No longer just for bands looking to tour, or for startups lacking access to financing, crowdfunding has become a way to sound out the market for innovative businesses
Crowdfunding has enjoyed a rapid rise among startups, generating a new path for entrepreneurs to become an overnight success. Once a niche and assumed risky practice, crowdfunding sites such as Kickstarter and Indiegogo provide a platform on which entrepreneurs, companies and artists raise funds for creative projects, ranging from disruptive new gadgets to contemporary dance performances. Investors, individual or institutional, can buy products and donate to projects.
Over the past 20 years, crowdfunding has evolved from a small personal funding platform – it was, for instance, used to fund British rock band Marillion’s reunion tour in 1997 – to a comprehensive validation tool for startups, corporates and artists. Funds raised from crowdfunding last year passed venture capital financing for the first time. The World Bank forecasts global investment through crowdfunding platforms will reach $96 billion by 2025. Goldman Sachs said in a report published in 2015 that crowdfunding was “potentially the most disruptive of all the new models of finance”.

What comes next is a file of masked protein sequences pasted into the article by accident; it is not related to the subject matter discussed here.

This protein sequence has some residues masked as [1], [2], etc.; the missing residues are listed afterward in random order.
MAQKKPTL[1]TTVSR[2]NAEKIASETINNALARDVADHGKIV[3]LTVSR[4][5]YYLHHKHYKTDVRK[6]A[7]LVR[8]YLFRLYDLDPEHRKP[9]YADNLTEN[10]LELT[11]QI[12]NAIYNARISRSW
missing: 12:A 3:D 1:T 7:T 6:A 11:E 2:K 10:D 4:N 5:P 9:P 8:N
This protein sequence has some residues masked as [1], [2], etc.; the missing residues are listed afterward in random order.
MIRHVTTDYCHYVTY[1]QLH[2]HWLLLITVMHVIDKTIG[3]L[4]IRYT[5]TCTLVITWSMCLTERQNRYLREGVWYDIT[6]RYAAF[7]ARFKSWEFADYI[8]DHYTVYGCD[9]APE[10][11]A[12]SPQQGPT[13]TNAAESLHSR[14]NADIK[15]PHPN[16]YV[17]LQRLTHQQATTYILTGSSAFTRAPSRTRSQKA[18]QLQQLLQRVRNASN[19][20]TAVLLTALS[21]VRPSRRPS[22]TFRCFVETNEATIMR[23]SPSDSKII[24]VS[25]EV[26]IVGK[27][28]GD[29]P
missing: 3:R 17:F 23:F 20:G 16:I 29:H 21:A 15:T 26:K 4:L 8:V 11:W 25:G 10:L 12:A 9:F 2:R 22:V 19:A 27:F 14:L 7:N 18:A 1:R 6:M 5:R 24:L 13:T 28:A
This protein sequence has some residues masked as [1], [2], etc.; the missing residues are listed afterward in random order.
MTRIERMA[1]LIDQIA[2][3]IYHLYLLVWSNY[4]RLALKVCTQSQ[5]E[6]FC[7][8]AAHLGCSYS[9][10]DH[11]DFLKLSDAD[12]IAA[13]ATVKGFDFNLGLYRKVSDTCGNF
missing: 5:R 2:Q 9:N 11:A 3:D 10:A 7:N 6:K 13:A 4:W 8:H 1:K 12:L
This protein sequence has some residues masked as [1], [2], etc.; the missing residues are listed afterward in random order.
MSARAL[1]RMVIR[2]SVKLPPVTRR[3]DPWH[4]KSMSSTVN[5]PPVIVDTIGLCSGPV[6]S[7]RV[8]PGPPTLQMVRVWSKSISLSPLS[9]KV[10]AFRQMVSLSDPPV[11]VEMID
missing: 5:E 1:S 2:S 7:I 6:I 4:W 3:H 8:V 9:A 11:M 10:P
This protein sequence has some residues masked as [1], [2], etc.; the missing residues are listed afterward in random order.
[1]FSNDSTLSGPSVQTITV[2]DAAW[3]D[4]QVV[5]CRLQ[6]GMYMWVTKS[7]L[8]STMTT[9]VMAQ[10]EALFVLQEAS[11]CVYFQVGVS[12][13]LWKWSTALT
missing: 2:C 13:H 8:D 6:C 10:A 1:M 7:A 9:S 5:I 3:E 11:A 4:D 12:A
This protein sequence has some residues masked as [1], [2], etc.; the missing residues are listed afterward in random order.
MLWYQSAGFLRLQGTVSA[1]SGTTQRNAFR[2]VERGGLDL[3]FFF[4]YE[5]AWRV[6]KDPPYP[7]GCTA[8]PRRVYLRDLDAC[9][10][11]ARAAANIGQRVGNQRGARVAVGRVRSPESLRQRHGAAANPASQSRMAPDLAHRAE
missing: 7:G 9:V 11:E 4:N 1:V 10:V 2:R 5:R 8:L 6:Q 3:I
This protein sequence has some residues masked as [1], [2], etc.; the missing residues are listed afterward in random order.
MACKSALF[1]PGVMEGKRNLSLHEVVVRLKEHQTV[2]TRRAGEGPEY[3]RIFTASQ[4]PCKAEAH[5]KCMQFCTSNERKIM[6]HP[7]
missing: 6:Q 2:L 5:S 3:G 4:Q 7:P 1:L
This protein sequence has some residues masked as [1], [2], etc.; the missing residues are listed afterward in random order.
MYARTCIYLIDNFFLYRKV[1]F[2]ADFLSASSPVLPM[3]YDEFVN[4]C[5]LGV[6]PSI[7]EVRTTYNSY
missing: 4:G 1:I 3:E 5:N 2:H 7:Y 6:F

While people commonly think financial constraints are the main reason entrepreneurs turn to crowdfunding, recent empirical evidence suggests otherwise. In a recent research paper, we developed a model to understand why reward-based crowdfunding is so efficient.
We emphasised that, in addition to providing funding, reward-based crowdfunding platforms play an important role in enabling startups to learn about demand for their product or service before making investment decisions. Pre-selling through crowdfunding platforms can be a credible consumer survey; it provides new and valuable information about future sales prospects. Because of that, a startup can hedge its bets by only developing a project after it observes sufficiently high consumer demand — and save on the investment cost if demand is low.